Q: Can you tell us a little bit about your process and how the book came to life?

 I did not attempt to write the memoir in chronological order. Instead, I allowed thoughts and emotions to pour onto the page based on experiences that resonated “heat.” I didn’t edit the first draft or attempt to graph the memoir. There were some days that were so difficult, I would sob for hours after writing. It was an extremely cathartic experience and very therapeutic. The early draft gave me a template for the issues I would later work out with a trained therapist—who was that woman who denied the problems in her marriage? What would I do differently today? How can I forgive David for his decision? How can I forgive myself?

Q: At Shine On our mission is to embolden women to share their gifts with the world.  Can you tell us about a time that you took a creative risk or made a bold step forward in your work or in your life?  How did you overcome your fear?  What made it possible for you to stretch yourself?

Sharing this story was a bold risk. I’m a relatively well-known figure in Portland, Oregon and a respected journalist. Many people warned me that it would damage my reputation to share a story of such a personal nature. I disagree. The shame of brain illness will only end when each of us share our experience along the mental health spectrum. All of us are capable of experiencing a brain illness. And all of us are capable of healing. I’m hoping my choice to be vulnerable, open and honest will resonate with people who are hungry for an honest conversation about mental health.

Q: What routines, practices or habits do you turn to when you want to connect to a sense of purpose or meaning in your life?

I have found yoga, walking in nature and mindfulness practice to be the most essential health tools. The nature of our lives is so excessively busy that we must fight to reclaim our space in an integrated, quieter world. As I was dealing with David’s death, crushing debt, anxiety and fear, I began to experience panic attacks for the first time in my life. Learning how to focus on my breath saved my life. It got me through the most frightening experience of my lifetime. I couple those routines with a waking practice I’ve termed ARGH (it’s easy to remember the pirate growl)  

A-Acceptance of the things I can’t change

R- What am I doing today for my resilience?   

G- What can I be grateful for right now?

H-What is the most important thing I can do for my health.

Argh takes five minutes upon waking--it makes my day more purposeful.

Q: If you had one piece of advice for smart, strong women, what would it be?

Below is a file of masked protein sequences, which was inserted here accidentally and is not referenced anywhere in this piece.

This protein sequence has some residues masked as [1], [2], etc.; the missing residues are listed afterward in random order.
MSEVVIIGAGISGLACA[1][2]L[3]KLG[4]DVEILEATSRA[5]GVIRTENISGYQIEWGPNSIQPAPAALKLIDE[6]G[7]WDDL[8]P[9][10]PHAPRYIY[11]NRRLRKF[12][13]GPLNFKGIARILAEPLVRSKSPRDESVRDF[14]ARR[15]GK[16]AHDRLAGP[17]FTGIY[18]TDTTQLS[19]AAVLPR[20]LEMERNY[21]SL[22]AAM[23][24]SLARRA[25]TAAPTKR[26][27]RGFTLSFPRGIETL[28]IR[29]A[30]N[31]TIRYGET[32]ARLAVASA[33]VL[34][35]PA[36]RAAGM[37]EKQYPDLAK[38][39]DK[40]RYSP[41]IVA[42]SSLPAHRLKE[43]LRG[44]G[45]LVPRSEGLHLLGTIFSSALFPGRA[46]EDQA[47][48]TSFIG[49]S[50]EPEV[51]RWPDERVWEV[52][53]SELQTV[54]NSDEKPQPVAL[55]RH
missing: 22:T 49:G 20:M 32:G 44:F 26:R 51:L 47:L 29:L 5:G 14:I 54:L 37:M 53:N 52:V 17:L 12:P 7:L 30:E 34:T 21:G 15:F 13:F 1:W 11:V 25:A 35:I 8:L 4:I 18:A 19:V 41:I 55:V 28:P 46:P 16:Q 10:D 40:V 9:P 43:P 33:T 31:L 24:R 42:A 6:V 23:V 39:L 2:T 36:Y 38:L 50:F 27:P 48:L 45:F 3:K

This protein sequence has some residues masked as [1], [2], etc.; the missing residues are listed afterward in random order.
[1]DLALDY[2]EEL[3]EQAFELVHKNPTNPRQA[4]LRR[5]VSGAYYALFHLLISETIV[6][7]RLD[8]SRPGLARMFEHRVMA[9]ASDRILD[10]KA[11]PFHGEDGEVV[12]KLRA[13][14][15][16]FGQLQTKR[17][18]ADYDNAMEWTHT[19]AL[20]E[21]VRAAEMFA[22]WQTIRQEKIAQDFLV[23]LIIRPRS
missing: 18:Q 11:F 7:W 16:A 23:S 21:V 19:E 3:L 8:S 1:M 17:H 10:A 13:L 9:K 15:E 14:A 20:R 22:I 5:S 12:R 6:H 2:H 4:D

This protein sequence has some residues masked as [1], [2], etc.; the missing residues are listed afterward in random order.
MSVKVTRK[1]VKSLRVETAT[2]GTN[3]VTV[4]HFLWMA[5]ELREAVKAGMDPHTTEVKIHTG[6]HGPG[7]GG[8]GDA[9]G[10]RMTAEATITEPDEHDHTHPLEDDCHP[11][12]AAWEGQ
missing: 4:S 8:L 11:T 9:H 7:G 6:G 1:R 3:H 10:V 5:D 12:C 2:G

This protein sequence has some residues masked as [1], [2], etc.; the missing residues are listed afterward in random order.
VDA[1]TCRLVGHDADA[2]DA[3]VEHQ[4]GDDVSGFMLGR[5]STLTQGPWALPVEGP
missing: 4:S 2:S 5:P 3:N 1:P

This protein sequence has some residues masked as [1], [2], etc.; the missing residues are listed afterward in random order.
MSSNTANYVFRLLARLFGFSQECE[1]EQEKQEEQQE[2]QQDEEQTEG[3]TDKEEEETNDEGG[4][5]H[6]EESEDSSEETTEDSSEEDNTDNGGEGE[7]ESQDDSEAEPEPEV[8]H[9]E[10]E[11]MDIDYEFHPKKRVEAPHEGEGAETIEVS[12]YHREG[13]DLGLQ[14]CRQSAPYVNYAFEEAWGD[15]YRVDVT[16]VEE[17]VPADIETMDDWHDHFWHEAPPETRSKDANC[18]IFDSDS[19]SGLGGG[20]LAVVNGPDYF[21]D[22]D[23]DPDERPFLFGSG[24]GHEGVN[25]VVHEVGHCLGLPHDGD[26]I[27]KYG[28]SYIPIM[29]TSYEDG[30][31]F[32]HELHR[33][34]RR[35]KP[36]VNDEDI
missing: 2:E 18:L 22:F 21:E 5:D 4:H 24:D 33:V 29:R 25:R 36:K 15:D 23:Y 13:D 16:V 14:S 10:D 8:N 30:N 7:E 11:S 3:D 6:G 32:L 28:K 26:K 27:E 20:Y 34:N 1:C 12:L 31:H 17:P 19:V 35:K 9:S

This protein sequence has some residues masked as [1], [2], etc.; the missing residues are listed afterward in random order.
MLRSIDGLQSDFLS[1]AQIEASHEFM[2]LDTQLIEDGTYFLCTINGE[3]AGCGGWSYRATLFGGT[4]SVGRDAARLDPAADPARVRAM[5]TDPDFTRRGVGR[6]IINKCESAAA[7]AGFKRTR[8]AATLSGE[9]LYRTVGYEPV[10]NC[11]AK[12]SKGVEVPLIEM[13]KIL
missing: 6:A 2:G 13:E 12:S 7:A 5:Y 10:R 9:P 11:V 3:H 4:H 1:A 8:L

To support one another’s spiritual development. We spend a lot of time trading tips about kids, schools, exercise, even beauty. How often do we gather to talk about soul and spirit? I love the intention and purpose of SHINE ON.  Thanks for your support.  


Our Name Change

Cristina Spencer

From Impact Guild to Shine On Collaborative!

Why we changed our name.

Dear Friends,

We hope that this Fall finds you well.  Just about a year ago, we launched our coaching partnership at our November Playing Big Event with Tara Mohr.  We called it Impact Guild.

Over the past year we have immersed ourselves in coaching and developing our coaching philosophy.  Many of you have experienced our circles, attended our workshops or joined us at a meet up.  In addition, a year of experience has transpired.  As mothers, as friends, as community members we have seen highs and lows.  We’ve felt deeply into what we hope for in our own lives and what we hope for in our community and in our culture.

The more we sat with it, and felt into our vision, we realized that Impact Guild as a name did not quite fit.  Rather than focus on outer results, or impact, we learned that we are at our best as coaches when we help our clients cultivate a robust relationship to their own strengths, inklings, and fascinations.  We see most movement, not when our clients imagine impact, but when they listen deeply to what is true for them, and when they share those truths with others.  

In those moments a bit of inner light is revealed.  In the presence of kindness and curiosity that light is reflected.  In those moments we see our clients shine.

Shine: to be bright with reflected light; glisten; sparkle; to be or appear unusually animated or bright

It is a simple process that is born of authentic connection, and despite it’s simplicity, it sparkles with a kind of magic.  With this learning we decided we needed a new name, which we’re sharing with you today.

May we introduce to you our new name:

Shine On Collaborative

It’s the same people goodness you knew as Impact Guild, layered with new learning, new events, and glimmering with programs designed to help you shine in all that you do.  

Coming up over the next few months we have so many opportunities we want to share with you! Keep an eye out here, on our new website, which is constantly updated with our upcoming events. Or, subscribe by email to receive email notifications of our news and upcoming events and workshops.